Here’s the scenario.
You are about to buy your first house. It’s just perfect for you… And now your offer has been accepted, you can’t wait to move ahead with the purchase.
Who is responsible for paying for the survey on the property?
You – or the current house owner?
If you’ve bought a house before, you’ll probably remember: As the buyer, you are responsible for the survey fee.
But a lot of first-time buyers don’t realise this – a staggering 36%, according to a survey by Really Moving.
And that’s not the only misunderstanding.
The same survey shows that 37% of first-time buyers think that “exchange” is the day when they move into their new house…
...And 40% had no plans to secure a mortgage in principle before making an offer on a property.
Buying a house can be very complicated, confusing and time-consuming – particularly if you’re doing it for the first time.
Now, I’m way past that point – I bought my first house over 25 years ago, and probably won’t move again any time soon. But when I look at my children, I expect they’ll need quite a lot of support to get through their first purchase.
I’m not talking about finances – that’s an entirely different matter - but help navigating the process.
And if you have children who are at that stage, they might be able to use support, too.
You see, we have had several first-time buyers recently in our office, and it’s noticeable how much time and effort they have had to invest to make it happen.
Take one of our talented trainee paraplanners in Oxford.
He’s spent the last five years planning to buy.
“There’s a lot of noise,” he told me, “Doom and gloom in the media about how young people are being priced out of the market and debt levels are rising. I had to ignore that and focus on my personal goal.”
He created a spreadsheet to track earnings and spending so he could start saving for a deposit.
But it wasn’t easy:
“I researched bank accounts and interest rates – they were not as straightforward as I thought! When researching products like ISAs, I realised they’re complicated, with so many products for me to learn about.”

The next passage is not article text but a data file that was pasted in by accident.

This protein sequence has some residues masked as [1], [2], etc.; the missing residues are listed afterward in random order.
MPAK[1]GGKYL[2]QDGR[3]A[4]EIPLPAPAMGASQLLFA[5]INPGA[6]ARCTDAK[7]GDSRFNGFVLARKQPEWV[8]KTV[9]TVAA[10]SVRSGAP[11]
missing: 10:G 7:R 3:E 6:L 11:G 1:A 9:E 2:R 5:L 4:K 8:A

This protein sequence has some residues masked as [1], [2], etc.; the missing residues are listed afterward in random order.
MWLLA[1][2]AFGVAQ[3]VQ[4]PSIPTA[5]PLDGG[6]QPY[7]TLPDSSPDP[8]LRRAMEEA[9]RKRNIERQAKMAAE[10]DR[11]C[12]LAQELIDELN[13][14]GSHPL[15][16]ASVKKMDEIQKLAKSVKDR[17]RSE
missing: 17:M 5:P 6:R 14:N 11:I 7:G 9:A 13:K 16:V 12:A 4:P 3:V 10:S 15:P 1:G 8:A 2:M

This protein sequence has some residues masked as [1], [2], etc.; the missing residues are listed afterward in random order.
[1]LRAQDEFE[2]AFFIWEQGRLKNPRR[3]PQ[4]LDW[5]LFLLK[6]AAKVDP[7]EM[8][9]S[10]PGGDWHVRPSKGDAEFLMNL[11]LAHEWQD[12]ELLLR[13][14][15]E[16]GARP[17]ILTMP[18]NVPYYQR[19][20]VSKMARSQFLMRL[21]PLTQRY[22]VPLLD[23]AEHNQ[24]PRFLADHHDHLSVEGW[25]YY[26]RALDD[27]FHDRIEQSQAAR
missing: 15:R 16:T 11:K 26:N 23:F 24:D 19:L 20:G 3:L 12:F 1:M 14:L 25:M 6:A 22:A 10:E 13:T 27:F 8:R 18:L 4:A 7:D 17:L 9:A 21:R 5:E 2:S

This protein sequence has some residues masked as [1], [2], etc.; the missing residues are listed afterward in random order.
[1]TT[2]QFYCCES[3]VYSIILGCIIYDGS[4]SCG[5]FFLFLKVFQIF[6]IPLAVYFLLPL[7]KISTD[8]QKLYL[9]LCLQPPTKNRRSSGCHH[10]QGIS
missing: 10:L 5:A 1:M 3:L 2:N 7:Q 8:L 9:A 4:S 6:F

Since he worked for a bank at the time, his colleagues gave him advice about savings products.
And after earning his Investment Management Certificate, he was able to identify particular ISAs and government schemes, which helped him and his partner accumulate interest and bonuses which they could put towards their first house.
His case is unusual because he worked in banking, had colleagues to advise him and was very savvy about investments.
But what if your children don’t have that level of financial background and knowledge… or the drive to do all that research?
Then there’s all the steps they need to take once they’ve identified the right house --
Picking and securing the right mortgage…
Dealing with the solicitors, surveyors, estate agents…
Proving their income – which can be complicated if they are self-employed…
The task list feels endless and exhausting.
Going it alone can be the most stressful and overwhelming way to approach it.
And sometimes, it can lead to real problems – for example, if they apply for a mortgage without a true understanding of their financial position first and are continually rejected, they could see their credit rating affected, or miss out on a house altogether.
If you have children, you don’t want them to make these mistakes… (Particularly if you are helping them with a deposit, and some of your money is at stake!)
The smart approach is to seek good counsel from experienced experts.
Did you know that we offer an end-to-end service for both first-time-buyers and existing home owners?
Your situation may feel unique to you, but we’ve seen it before! Years of experience means you get qualified, impartial advice during the buying process.
Not only can we work with you or family members, long-term, to plan your finances so that you can build up a deposit…
…We can help you find and apply for the right mortgage. While individual lenders are restricted by the products they offer, we can explore any mortgage on the market.
Best of all…?
We can help you manage the entire process, giving you guidance on what needs to be done, when.
And if you (or your family members) are tied up with work or other responsibilities, we can even speak to your solicitor, surveyor or estate agent – driving the process forward and taking the stress off your hands.
Buying a house for the first time can feel intimidating – but it doesn’t have to.
A good advisor can help you make the right financial decisions, and make the house buying process as smooth as possible.
Get in touch.
PS. If you got my question about the survey right, I have another quick Q for you in my next email – and this one’s harder! Watch out for it…
Your home is at risk if you do not keep up repayments on a mortgage or other loan secured on it.